Thursday, 16 May 2019

The Dreaded List: Garage Roof

Lucy drew up the original Dreaded List. I'm not sure this item was on it, but the paper list has been largely replaced by a conceptual one. It's a bit difficult to see through the screen, but the garage roof was VERY rusty, and it has leaked for all of the 25 years we have lived here. Jo and I set to work, stripping off the old metal, replacing rotten boards, and laying down tarpaper on the first day; applying a plywood deck, a membrane, and edging on the second; and putting on the new metal on the third and final day. Estimates were good: we had enough plywood, just enough roof metal, and almost enough edging--we were 16 inches short! I ordered more from Gerald, plus some L-trim to connect the roof to the back of the house. The day after we finished--Tuesday--it began to rain. It was very strange: it has never been dry in the garage during rain before! After years of scheming about some form more in keeping with the style of the house, we settled on the old design: a single pitch shed roof. We used a long ramp to draw the metal up onto the roof. Although we were careful to lift two sheets at a time to avoid buckling (they are 14 feet long), the metal is actually stiffer than the type we used earlier, and we had little trouble with it. The first day featured intermittent rain and strong gusts of wind; the air was calmer on the second day when we brought up the bulk of the plywood, and on the third day we actually had some sun.

Sunday, 7 April 2019

Springless Spring

We want for a long, bracing walk today--bracing because the wind, against us both going and coming, was quite sharp. This is the view out the study window:
Snow is still the dominant feature of the landscape. We are a week into the Carbon Tax era, and six months into winter: first snowfall was on 23 Oct., so if this holds out for two more weeks--and we are getting an additional 15cm tomorrow--it will be a demi-year of the white stuff.

Saturday, 23 March 2019

Spring

This is the fourth day of Spring! All night I heard ominous THUMPS as snow slid off the roof; I could not understand this as I drove home through the rain on Friday. The dawn brought clarity:



Monday, 4 March 2019

Endless Winter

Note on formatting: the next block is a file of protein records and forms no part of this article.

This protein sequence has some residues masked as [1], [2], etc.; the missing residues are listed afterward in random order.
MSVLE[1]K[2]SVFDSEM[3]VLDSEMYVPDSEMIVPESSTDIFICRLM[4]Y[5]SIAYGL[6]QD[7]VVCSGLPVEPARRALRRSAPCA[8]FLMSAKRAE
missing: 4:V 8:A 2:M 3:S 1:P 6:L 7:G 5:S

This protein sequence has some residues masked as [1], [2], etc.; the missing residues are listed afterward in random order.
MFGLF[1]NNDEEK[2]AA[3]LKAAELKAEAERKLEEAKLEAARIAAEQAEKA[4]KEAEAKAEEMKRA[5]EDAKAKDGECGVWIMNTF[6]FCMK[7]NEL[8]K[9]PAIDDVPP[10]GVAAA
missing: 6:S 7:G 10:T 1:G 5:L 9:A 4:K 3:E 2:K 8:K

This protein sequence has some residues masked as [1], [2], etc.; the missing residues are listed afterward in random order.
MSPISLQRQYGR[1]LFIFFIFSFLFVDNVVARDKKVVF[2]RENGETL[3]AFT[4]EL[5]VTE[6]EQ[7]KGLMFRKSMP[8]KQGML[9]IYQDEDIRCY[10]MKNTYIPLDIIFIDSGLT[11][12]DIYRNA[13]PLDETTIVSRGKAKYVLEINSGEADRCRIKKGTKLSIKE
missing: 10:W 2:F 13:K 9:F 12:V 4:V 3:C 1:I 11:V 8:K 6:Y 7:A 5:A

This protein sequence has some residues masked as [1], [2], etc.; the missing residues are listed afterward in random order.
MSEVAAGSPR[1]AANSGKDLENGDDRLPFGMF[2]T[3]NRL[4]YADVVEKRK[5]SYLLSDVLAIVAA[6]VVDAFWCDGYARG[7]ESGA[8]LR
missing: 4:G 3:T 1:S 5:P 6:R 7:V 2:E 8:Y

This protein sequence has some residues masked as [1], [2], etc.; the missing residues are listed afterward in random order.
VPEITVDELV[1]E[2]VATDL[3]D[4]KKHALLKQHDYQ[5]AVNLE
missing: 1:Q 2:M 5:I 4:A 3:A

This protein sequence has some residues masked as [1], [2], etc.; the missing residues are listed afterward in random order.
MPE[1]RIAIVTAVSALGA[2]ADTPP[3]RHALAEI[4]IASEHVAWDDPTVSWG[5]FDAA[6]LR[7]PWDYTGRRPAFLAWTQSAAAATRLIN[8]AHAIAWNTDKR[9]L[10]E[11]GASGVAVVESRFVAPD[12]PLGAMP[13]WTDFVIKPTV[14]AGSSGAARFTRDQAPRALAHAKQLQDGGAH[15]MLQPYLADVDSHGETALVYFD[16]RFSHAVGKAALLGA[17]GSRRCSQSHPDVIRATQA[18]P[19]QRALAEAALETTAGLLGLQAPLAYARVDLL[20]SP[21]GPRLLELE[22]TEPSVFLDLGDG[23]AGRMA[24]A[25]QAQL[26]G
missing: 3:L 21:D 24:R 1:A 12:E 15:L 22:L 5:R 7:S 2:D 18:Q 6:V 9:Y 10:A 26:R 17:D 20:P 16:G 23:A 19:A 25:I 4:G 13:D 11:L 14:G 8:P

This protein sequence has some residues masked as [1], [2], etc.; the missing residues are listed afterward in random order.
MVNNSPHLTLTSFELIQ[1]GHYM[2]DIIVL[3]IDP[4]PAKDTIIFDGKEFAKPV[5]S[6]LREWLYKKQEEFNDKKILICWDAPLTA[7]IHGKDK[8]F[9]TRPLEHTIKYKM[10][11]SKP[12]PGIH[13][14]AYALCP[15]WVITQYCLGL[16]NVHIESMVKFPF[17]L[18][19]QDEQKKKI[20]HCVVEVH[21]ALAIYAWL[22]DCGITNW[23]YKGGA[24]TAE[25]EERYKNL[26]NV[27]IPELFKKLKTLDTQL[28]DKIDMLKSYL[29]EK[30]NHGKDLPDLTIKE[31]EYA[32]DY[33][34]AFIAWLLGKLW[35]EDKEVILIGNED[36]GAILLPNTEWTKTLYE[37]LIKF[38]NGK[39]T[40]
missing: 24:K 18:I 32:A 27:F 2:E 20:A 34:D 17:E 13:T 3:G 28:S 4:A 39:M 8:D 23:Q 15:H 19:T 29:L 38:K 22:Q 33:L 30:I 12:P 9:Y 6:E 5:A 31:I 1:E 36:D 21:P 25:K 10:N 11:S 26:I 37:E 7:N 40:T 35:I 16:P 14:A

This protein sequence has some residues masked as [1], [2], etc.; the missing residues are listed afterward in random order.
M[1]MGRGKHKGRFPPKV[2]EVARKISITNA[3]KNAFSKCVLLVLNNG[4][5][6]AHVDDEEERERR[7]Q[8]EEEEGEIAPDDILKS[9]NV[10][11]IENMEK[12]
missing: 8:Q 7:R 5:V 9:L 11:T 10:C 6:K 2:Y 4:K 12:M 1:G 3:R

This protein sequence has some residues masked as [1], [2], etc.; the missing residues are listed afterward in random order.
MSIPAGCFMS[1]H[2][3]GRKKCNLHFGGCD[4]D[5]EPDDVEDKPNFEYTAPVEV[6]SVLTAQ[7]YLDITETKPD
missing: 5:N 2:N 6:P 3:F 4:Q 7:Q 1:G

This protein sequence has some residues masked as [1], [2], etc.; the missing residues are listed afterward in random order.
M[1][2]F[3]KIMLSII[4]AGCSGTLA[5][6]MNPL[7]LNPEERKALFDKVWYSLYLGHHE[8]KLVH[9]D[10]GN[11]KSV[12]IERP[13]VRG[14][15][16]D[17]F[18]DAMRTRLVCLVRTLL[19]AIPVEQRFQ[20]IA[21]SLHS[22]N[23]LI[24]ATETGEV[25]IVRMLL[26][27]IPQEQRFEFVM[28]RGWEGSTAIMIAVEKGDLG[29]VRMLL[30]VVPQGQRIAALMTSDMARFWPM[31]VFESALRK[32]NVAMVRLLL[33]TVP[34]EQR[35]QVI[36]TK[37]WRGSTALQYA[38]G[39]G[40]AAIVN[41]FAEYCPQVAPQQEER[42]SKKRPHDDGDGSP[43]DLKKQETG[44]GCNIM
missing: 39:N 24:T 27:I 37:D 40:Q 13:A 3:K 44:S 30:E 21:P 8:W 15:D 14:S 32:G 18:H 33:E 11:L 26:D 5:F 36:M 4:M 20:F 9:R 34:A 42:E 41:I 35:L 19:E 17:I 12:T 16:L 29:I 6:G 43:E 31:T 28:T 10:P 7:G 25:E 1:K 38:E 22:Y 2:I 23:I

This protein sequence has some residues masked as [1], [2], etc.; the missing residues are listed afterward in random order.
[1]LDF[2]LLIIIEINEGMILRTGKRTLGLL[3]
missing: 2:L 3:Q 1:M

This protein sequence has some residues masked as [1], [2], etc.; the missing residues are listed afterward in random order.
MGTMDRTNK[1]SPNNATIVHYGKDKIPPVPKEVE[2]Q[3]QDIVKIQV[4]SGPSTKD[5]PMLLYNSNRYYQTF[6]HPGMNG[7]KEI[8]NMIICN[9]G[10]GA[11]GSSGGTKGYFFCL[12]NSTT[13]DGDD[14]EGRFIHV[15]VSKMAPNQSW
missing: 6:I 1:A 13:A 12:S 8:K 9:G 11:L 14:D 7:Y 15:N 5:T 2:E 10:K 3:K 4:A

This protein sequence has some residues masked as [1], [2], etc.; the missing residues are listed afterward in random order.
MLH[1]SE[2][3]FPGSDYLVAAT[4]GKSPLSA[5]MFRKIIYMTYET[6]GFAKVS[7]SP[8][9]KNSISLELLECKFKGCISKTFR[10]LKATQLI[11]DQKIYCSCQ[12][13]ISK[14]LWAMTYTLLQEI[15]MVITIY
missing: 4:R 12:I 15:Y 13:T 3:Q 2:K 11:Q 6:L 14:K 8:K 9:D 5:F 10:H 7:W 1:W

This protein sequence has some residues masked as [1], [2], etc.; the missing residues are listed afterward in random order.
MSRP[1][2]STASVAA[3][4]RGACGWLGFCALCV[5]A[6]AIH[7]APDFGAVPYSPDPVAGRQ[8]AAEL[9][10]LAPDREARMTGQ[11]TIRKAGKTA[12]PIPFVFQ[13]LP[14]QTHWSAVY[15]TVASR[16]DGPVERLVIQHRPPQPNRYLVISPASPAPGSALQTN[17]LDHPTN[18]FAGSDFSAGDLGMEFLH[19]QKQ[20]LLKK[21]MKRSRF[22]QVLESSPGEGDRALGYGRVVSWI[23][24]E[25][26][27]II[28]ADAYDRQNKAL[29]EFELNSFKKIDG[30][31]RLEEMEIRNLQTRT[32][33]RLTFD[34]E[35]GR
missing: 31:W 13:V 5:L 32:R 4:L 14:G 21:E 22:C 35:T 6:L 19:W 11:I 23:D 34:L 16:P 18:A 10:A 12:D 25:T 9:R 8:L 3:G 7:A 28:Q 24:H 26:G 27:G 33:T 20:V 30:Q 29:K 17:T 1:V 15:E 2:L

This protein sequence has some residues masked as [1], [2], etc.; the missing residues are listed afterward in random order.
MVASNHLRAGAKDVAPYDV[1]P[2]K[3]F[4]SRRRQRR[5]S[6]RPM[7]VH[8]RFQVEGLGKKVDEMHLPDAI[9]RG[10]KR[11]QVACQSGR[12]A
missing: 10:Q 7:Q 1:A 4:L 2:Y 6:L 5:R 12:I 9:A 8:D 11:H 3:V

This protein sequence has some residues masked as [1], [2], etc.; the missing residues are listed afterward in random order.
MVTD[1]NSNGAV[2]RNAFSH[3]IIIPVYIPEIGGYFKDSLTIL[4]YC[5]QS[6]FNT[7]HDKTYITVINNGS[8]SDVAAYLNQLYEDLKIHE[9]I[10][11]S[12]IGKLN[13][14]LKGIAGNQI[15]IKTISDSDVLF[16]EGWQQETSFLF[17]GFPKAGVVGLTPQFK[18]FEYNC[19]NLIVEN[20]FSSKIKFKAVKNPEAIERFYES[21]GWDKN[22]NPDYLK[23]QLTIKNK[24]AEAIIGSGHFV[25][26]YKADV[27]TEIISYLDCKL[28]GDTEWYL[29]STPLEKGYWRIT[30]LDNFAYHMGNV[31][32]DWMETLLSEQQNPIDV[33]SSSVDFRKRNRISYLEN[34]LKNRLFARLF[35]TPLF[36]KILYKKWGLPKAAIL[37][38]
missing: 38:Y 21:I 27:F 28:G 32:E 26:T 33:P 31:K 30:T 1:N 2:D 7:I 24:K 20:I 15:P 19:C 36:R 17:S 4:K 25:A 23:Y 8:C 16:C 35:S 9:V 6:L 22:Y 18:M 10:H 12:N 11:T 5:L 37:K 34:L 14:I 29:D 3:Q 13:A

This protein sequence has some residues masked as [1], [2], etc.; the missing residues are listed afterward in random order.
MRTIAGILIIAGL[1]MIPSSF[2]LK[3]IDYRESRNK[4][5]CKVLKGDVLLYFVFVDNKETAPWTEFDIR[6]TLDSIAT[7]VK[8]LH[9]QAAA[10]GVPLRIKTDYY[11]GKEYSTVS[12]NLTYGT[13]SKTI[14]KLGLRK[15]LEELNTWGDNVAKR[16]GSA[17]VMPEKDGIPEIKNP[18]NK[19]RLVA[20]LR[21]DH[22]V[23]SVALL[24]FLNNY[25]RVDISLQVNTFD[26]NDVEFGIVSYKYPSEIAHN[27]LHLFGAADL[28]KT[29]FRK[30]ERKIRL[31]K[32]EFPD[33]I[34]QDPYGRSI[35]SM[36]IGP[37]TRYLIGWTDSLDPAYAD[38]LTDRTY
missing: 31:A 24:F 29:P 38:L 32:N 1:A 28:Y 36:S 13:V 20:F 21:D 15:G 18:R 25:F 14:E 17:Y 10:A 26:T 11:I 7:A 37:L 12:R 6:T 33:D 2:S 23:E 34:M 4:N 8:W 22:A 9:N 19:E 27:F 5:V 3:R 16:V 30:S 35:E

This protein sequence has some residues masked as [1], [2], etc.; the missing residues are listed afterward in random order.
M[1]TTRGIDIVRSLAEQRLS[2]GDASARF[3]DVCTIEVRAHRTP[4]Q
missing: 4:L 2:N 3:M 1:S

Winter began with an early snowfall in October (on the 23rd and 27th) and has varied in intensity since, but always, always we get more and more snow. The workshop is buried: you could ski from the roof right into the Crick. At the height of it, the snowblower broke (twice, in fact: the blower belt slipped off the pulley, and the bead on tubeless tire popped during rough handling in the cold) and we lost our paths. We had to fight our way back, and of course the overnight lows had case-hardened the snow.


The tractor shed is wholly engulfed, together with the Toilet Museum. Pat piled up a 15-foot mound behind the garage; the children would have loved it!




The porch roof is so laden that yesterday when the sun came out water was forced up under the flashing and began dripping through the half-wall in the middle. We had to climb up, break through the ice (up to six inches thick), and shovel it clear. Forecast for today: MORE SNOW!











This is the roof after our efforts:

Wednesday, 27 February 2019

Life Underground

This week saw some of the coldest weather this winter, with temperatures of -18 and an absolutely vicious wind. At this point, I found myself deputized to conduct an inspection of the underside of a mini-home. It looked like this:
Cramped, difficult to make anything out, and everything that might be important was hidden behind a thick vapour barrier, pierced in one or two places, by disturbing apertures. I'm astonished the water feed pipe did not freeze, to say nothing of the outside tap which didn't even have a frost-proof sill cock (at home, I installed both an internal shut-off AND a  frost-proof sill cock).  We got out as quickly as we could, boarded it back up, and heaped snow up against it (poor man's insulation). This winter seems to be filled with unseasonable tasks (including repairs to the snowblower!).

Monday, 21 January 2019

Frey Passes

This is Frey; he fell ill on Saturday afternoon, and was very weak the next morning, sleeping much of the day. On Monday morning we took him to the clinic; he had lapsed into a coma. The vet put him down. He was almost 15, a fine age for a Golden. He still accompanied us on snowshoe trips to the last week of his life, and his suffering was short. Farewell to another noble dog.

Friday, 18 January 2019

Alt-Death

Few parts of the engine are more accessible than the alternator; typically, it is mounted near the top and the attachment is a matter of just two bolts. Unfortunately, the lower of the two is difficult to access, and the tightly packed engine compartment of a 2011 Toyota Corolla permits a ratchet wrench swing of about 20 degrees. It took 200 of those to remove the bottom bolt, which meant that a 30-minute job took an hour and a half. Also, it was cold (though not as cold as today: -23, the frostiest day so far this winter). Anyway, the little beast is out, the new one is in, and here is the wee corpse on its way back to AutoMachinery for a core refund. And with that--and a boost from my new DeWalt charger--my mother-in-law's car is back on the road. There's nothing like a bit of automechanical work in an unheated garage in January to make you appreciate . . . anything else!